Ethereum has done a lot in its short existence. From its first day of trading in mid-2015 till now the cryptocurrency has seen its value rise more than 150-fold. With its innovative ability to allow decentralized applications to run over its network, ethereum has hosted billions of dollars in initial coin offerings, becoming the top cryptocoin for such token sales. It's even survived that hallmark of its more grown-up financial markets peers, the flash crash.
But after all that, ethereum now finds itself facing its most vexing challenge yet: digital beanie babies.
In November, a Canadian company called Axiom Zen introduced CryptoKitties, collectible cat avatars that exist solely on the blockchain, where users can mate them, sell them, or just gaze on them adoringly. Most sell for hundreds of U.S. dollars; one of them fetched $114,482.59. Arguably, they're cute.
Amazingly, demand has exploded in the past week to the point that the rest of the network has been thrown into gridlock. By Monday, more than 11 percent of ethereum's traffic was devoted to handling the exchange of digital cats. Cryptokitties has managed to prove, simultaneously, that the ethereum network both can and cannot sustain a digital marketplace.
Here's how it works. Each CryptoKitty has a unique identifier, its genetic code, that gives it physical traits like color and appearance as well as reproductive capabilities. The latter comes into play when valuing kitties; the quicker they can pump out new kitties (with new genetic stats), the more they're worth. The one that sold for a hundred-grand can breed (provided it has a willing mate) every minute; the slowest take a week.
It didn't take long for things to approach Malthusian extremes. Collectors have spent nearly $7 million so far on the tokens, which trade on the ethereum network, as the CryptoKitty population surged. The mania quickly overloaded the capabilities of the blockchain architecture, forcing Axiom Zen to increase transaction fees to cool things down. Here's a view of pending transactions on ethereum, a measure of how slowly it takes to get an ether trade done:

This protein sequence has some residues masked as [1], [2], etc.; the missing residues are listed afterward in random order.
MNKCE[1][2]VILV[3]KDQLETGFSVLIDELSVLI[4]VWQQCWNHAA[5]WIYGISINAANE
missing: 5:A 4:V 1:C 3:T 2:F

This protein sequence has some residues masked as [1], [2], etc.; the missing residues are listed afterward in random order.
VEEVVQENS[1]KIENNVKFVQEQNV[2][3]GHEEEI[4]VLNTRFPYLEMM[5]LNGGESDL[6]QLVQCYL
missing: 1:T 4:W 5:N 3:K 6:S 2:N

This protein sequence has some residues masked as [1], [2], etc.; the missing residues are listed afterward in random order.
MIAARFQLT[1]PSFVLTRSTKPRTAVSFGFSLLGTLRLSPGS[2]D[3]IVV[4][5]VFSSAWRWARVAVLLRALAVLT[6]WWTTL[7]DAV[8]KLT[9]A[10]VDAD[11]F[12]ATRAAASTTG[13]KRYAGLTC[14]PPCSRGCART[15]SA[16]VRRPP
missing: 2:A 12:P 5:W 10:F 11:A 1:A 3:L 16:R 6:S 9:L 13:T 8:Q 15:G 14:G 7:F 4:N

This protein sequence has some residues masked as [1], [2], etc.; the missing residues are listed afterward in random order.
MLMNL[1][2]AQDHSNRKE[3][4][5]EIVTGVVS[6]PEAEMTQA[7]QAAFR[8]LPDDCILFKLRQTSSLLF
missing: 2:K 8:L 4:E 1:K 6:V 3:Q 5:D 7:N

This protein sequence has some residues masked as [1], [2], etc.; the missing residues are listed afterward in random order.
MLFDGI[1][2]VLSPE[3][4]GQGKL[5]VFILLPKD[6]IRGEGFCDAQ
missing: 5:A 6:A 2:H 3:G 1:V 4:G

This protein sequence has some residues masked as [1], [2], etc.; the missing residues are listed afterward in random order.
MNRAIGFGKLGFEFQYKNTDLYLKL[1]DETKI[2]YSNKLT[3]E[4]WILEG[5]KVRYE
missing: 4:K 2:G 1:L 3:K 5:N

It's not just speculators who've been affected. SophieTX, a company that had scheduled an ethereum0-based ICO Tuesday, postponed the sale Tuesday and offered up this apology to investors:
I never thought I’d say this, but, due to a digital kittens gaming application clogging the Ethereum Network (yes really) the SophiaTX Token Generation Event will be postponed for 48 hours and rescheduled for Thursday, December 7th 2017...The team here at SophiaTX is working around the clock to ensure a successful TGE launch, however, merely hours before the start time, the entire Ethereum network slowed down and brought issues due to success of a gaming application running on their platform called CryptoKitties.
This isn't the sort of announcement you'd ever imagine making in ordinary securities markets: “Sorry guys, we're gonna have to delay our IPO because another company came out of nowhere and started using the NYSE's networking architecture to run a massive multiplayer game of Tamagotchi.”
But the import of this goes beyond a single ICO. Just as bitcoin wants to be a new model for money, ethereum wants to be a new model for business. Unlike bitcoin, ethereum's infrastructure allows for smart-contracting to occur in a decentralized, cryptographically secured network. Proponents have suggested that the blockchain could disrupt everything from global shipping to democratic elections. There's a reason why the majority of the ICO market – which has pulled in more money in the last 6 months than series A venture fundings – take place on ethereum.
But here we finally have an actual ethereum-based company running an actual ethereum-based business (with actually cool technology, once you dig into it), and, well – oh shit – the network is buckling. And all for kitties.
This isn't to say that ethereum can't live up to its decentralized dreams. But it's an indication that something in the model isn't right.
Crypto networks like ethereum and bitcoin have yet to prove that the privacy and decentralization they promise is worth the computing power required to run them. Why would anyone prefer a decentralized ledger if it's ten times slower and a tenth as efficient as keeping your own in-house database? These inherent engineering challenges have spurred the development of competing coins and bespoke blockchain networks. But having a separate private network for every application is exactly what ethereum was designed to avoid.
It's unclear who will lose out. The winner, in any case, will be whoever cashes out of the CryptoKitty boom at the top.